Video resolution refers to the number of pixels that make up an image or video. It is typically expressed as the number of horizontal pixels by the number of vertical pixels, such as 1920×1080 or 1080p. The higher the video resolution, the more detailed and clear the image will appear.
Some common video resolutions include:
- 720p (1280×720): This resolution is often used for standard definition (SD) content and is considered lower quality than 1080p or 4K. It is often used for online video or television programming that is not being displayed on a high-definition (HD) or ultra-high-definition (UHD) display.
- 1080p (1920×1080): This resolution is often used for HD content and is considered higher quality than 720p but lower quality than 4K. It is often used for online video or television programming that is being displayed on an HD display.
- 4K (3840×2160): This resolution is considered ultra-high definition (UHD) and is the highest quality resolution currently available for consumer displays. It is often used for high-end video content, such as movies and television shows, and is best suited for displays with a high pixel density.
Here is an example use case for video resolution:
Suppose you are producing a video for your business and want to ensure that it looks as high quality as possible. You decide to shoot the video in 4K resolution, as this will provide the highest level of detail and clarity. You then edit the video and export it in 1080p resolution, as this is the highest resolution that most of your target audience’s devices can display. This allows you to deliver a high-quality video to your audience while still taking into account the capabilities of their devices.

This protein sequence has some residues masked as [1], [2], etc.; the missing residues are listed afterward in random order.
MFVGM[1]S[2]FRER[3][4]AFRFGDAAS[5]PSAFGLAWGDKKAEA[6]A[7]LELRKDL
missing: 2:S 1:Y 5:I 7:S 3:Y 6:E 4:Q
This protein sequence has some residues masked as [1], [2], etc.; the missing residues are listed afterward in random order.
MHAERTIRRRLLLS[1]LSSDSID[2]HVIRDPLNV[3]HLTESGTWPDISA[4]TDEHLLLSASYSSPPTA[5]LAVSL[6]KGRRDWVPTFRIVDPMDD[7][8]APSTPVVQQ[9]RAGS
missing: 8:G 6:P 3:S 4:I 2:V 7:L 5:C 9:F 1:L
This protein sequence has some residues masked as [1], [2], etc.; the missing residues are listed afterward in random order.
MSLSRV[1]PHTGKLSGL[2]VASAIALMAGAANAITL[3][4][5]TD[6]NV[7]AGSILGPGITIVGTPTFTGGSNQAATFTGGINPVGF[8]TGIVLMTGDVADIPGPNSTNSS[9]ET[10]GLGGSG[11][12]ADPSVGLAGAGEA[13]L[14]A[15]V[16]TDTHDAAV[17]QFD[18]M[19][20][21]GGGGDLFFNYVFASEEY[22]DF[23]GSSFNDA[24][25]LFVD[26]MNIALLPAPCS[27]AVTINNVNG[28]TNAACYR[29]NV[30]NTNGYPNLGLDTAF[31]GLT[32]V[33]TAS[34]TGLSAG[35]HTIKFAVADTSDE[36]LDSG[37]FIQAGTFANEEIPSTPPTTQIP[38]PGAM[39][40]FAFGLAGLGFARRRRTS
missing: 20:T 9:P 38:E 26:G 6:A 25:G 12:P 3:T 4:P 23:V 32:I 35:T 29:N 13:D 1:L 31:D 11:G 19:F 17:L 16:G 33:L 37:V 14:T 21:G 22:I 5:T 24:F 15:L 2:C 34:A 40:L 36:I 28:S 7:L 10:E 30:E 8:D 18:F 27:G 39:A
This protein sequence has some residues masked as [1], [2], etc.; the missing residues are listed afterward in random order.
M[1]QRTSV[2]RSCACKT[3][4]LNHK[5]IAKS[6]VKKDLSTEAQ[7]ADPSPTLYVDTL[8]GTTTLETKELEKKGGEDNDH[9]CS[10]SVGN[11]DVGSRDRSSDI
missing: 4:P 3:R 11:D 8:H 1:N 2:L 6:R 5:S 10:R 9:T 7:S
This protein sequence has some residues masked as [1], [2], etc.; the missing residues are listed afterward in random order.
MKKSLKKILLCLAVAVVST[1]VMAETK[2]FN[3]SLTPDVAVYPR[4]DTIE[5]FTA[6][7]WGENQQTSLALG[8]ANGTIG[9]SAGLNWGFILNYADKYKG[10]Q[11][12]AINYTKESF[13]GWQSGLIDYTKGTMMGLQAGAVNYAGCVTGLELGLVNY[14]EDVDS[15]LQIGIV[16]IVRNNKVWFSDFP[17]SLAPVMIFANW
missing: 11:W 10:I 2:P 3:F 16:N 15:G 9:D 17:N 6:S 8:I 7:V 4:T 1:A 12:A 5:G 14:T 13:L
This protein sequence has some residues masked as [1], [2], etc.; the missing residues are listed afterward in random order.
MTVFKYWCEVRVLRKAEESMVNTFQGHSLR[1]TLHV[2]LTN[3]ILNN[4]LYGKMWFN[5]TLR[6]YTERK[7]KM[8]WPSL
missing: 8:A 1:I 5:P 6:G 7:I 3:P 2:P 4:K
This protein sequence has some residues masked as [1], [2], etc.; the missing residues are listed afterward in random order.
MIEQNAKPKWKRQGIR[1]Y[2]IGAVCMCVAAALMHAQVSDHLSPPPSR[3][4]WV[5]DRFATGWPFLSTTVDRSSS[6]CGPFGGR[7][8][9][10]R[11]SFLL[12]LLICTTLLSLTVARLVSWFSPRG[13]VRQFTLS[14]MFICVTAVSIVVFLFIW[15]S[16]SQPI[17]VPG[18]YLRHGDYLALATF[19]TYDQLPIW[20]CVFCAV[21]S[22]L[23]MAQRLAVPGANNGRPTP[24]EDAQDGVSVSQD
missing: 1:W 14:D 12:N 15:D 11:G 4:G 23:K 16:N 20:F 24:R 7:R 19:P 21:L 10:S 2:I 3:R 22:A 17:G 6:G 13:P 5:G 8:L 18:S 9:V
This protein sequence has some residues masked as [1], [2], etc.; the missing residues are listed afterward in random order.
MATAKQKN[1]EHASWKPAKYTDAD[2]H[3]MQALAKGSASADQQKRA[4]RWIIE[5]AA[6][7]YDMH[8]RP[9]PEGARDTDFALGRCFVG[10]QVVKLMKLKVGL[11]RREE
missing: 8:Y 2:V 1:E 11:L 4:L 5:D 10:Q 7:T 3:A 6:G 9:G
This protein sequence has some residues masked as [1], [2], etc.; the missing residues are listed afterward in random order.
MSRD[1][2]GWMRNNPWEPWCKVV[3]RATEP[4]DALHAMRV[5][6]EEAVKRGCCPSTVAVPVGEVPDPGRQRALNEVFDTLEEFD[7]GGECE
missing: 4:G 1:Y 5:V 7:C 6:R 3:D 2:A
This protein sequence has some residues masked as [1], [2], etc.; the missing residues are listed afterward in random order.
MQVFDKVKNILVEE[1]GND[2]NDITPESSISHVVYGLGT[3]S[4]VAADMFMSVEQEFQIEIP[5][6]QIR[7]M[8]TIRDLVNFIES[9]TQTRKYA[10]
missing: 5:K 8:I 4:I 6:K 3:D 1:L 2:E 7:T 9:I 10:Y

In this example, shooting the video in 4K resolution allows you to capture as much detail as possible, while exporting it in 1080p resolution ensures that the video looks its best on the majority of your audience’s devices.
Videos are also encoded at lower resolutions for the following reasons
- Reducing buffering: By delivering a video at a lower resolution, the streaming service can reduce the amount of data that needs to be transferred and reduce the risk of buffering or other issues caused by a lack of bandwidth. This can make the video more stable and allow it to play smoothly without interruptions.
- Improving compatibility: Encoding a video at multiple resolutions can also help to improve compatibility with different devices and screen sizes. By delivering a video at a lower resolution, the streaming service can ensure that the video can be played on devices with lower processing power or smaller screens without causing issues.
- Reducing data usage: Encoding a video at lower resolutions can also help to reduce data usage, which can be useful for viewers who are on a limited data plan or are using a mobile device. By delivering a video at a lower resolution, the streaming service can help to reduce the amount of data that is used, which can save the viewer money and prevent them from exceeding their data limits.
It is worth noting that using lower resolution images can have some drawbacks, such as a loss of detail and clarity. Therefore, it is important to consider the trade-offs between file size, storage space, processing time, and image quality when deciding which resolution to use.